With the latest revelations by Cardinal Castrillon Hoyos, a clear picture begins to emerge from what had been a haze of confusion about the Vatican's approach to sex-abuse complaints.
There was a conflict within the Roman Curia over how these complaints should be handled. That conflict apparently endured through much of the pontificate of John Paul II. It ended with the election of Benedict XVI.
… The Congregation for the Clergy, under Cardinal Castrillon, argued for protective treatment of accused abusers. The Congregation for the Doctrine of the Faith (CDF) under Cardinal Ratzinger, argued for decisive disciplinary action. Sometimes Cardinal Ratzinger had his way, as in the handling of the Groër case; sometimes he was frustrated, as with Maciel case; sometimes the results were indecisive, as with the Burresi case.
Then in 2001, after the abuse scandal exploded in the US, Cardinal Ratzinger won a major victory, with the assignment of abuse cases to the CDF. The lenient attitude of the Congregation for Clergy was no longer a factor; prompt and serious discipline was possible. The second, decisive victory came in 2005 with the election of Pope Ratzinger. Within weeks the Maciel and Burresi cases were resolved.
That to which Lawler refers about Cdl. Hoyos is basically the following, as reported in another article from Catholic World News:
Cardinal Dario Castrillon Hoyos, the former prefect of the Congregation for the Clergy, has escalated his defense of a policy that protected priests from prosecution for sexual abuse. Meanwhile the National Catholic Reporter has unearthed evidence that Cardinal Castrillon pressured an American bishop to halt disciplinary proceedings against a notorious abuser.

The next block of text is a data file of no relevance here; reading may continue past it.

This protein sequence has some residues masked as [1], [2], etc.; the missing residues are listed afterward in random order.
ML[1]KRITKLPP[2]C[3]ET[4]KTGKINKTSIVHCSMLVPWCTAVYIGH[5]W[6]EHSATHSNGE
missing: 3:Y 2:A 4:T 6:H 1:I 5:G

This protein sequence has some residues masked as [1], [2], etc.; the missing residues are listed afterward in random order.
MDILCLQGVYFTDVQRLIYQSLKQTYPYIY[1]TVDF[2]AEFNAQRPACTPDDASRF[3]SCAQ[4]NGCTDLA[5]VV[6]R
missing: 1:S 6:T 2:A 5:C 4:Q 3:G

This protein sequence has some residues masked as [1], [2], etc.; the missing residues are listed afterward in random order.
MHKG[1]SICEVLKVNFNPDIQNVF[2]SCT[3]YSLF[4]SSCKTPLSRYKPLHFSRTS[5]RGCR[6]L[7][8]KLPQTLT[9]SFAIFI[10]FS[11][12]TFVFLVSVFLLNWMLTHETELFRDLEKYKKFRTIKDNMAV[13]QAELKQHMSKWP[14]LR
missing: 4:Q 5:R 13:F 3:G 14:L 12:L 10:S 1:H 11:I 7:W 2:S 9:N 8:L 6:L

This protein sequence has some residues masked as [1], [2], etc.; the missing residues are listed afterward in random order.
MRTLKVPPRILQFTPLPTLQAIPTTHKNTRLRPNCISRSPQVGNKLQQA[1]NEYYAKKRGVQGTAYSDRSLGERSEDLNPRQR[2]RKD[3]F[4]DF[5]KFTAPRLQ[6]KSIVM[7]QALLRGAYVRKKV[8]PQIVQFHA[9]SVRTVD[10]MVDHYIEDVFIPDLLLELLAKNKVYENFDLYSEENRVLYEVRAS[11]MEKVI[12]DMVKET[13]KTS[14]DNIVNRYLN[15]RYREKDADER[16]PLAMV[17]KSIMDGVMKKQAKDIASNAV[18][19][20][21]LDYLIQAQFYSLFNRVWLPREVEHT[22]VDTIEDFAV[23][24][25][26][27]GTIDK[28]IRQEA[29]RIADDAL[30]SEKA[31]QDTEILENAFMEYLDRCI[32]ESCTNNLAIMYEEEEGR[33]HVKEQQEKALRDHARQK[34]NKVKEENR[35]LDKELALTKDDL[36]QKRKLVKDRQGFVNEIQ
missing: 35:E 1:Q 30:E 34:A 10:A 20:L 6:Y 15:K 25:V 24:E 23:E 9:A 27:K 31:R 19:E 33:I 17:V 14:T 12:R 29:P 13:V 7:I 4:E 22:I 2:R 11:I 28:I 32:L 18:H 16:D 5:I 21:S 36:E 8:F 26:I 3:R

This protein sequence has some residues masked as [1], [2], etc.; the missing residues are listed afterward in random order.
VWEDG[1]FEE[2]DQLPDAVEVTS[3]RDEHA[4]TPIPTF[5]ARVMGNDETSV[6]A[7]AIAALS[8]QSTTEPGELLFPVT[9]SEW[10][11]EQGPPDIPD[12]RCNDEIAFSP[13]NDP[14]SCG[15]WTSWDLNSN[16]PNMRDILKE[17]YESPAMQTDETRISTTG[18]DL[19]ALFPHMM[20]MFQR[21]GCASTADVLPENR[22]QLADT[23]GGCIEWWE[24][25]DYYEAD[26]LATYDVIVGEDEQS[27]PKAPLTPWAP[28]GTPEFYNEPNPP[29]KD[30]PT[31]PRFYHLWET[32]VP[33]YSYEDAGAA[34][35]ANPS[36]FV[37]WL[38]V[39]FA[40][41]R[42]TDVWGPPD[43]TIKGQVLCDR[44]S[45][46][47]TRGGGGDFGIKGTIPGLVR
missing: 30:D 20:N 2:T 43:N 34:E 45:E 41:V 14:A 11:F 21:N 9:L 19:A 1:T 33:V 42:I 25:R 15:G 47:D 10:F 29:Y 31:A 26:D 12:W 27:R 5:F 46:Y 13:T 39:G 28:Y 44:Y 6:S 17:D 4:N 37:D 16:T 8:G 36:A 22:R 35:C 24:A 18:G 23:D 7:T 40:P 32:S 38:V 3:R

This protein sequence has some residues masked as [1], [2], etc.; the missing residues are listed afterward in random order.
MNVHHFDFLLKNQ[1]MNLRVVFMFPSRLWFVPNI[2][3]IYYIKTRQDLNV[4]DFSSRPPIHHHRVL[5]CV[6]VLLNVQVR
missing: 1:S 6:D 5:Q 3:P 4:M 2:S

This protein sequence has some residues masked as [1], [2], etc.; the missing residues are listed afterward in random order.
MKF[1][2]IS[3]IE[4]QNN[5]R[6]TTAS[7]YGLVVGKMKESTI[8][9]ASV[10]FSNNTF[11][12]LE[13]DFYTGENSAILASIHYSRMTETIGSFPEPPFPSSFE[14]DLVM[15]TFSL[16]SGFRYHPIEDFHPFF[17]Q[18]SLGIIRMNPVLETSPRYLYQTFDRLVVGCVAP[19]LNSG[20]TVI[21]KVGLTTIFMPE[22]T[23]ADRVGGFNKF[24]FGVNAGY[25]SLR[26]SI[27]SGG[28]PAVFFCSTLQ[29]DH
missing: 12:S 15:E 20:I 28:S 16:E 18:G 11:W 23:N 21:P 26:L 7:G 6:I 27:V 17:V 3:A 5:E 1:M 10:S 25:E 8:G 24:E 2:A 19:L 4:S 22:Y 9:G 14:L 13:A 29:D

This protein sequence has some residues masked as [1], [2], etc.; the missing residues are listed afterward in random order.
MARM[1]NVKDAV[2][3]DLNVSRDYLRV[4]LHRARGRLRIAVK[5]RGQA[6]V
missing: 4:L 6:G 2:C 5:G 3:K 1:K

In an April 22 radio interview, Cardinal Castrillon said that he did not regret writing in 2001 to congratulate a French bishop for not informing police about an abusive priest. He said that for a bishop to inform on a priest would be like a father testifying in court against a child. "Why would they ask that of the Church?" he said.
Without making any definitive judgments about Hoyos' soul and penitential status in the Church, I must say this is one of the worst cases of clericalism I've seen. It's like my confessor told me this afternoon, "Don't feel too bad if you don't have moral credibility. The Church has always been that way. It really is like a sinking ship––and it really looks like it's about to sink at any moment––but we have to keep going. That's why we have faith, the hope to keep us going." It certainly is what's keeping me going. Confessed, cleansed, chastened, clear-in-waiting. Hear Christ:
[Luke 6:21] "Blessed are you that hunger now, for you shall be satisfied.
"Blessed are you that weep now, for you shall laugh.
 "Blessed are you when men hate you, and when they exclude you and revile you, and cast out your name as evil, on account of the Son of man!  Rejoice in that day, and leap for joy, for behold, your reward is great in heaven; for so their fathers did to the prophets.
 "But woe to you that are rich, for you have received your consolation.
 "Woe to you that are full now, for you shall hunger. "Woe to you that laugh now, for you shall mourn and weep.
 "Woe to you, when all men speak well of you, for so their fathers did to the false prophets.
 "But I say to you that hear, Love your enemies, do good to those who hate you,  bless those who curse you, pray for those who abuse you.
I doubt there are harder words to hear and heed from our Lord than the above at times like these, especially that last clause as it strikes the wounded ears of the abused victims. Mater Dei, ora pro nobis!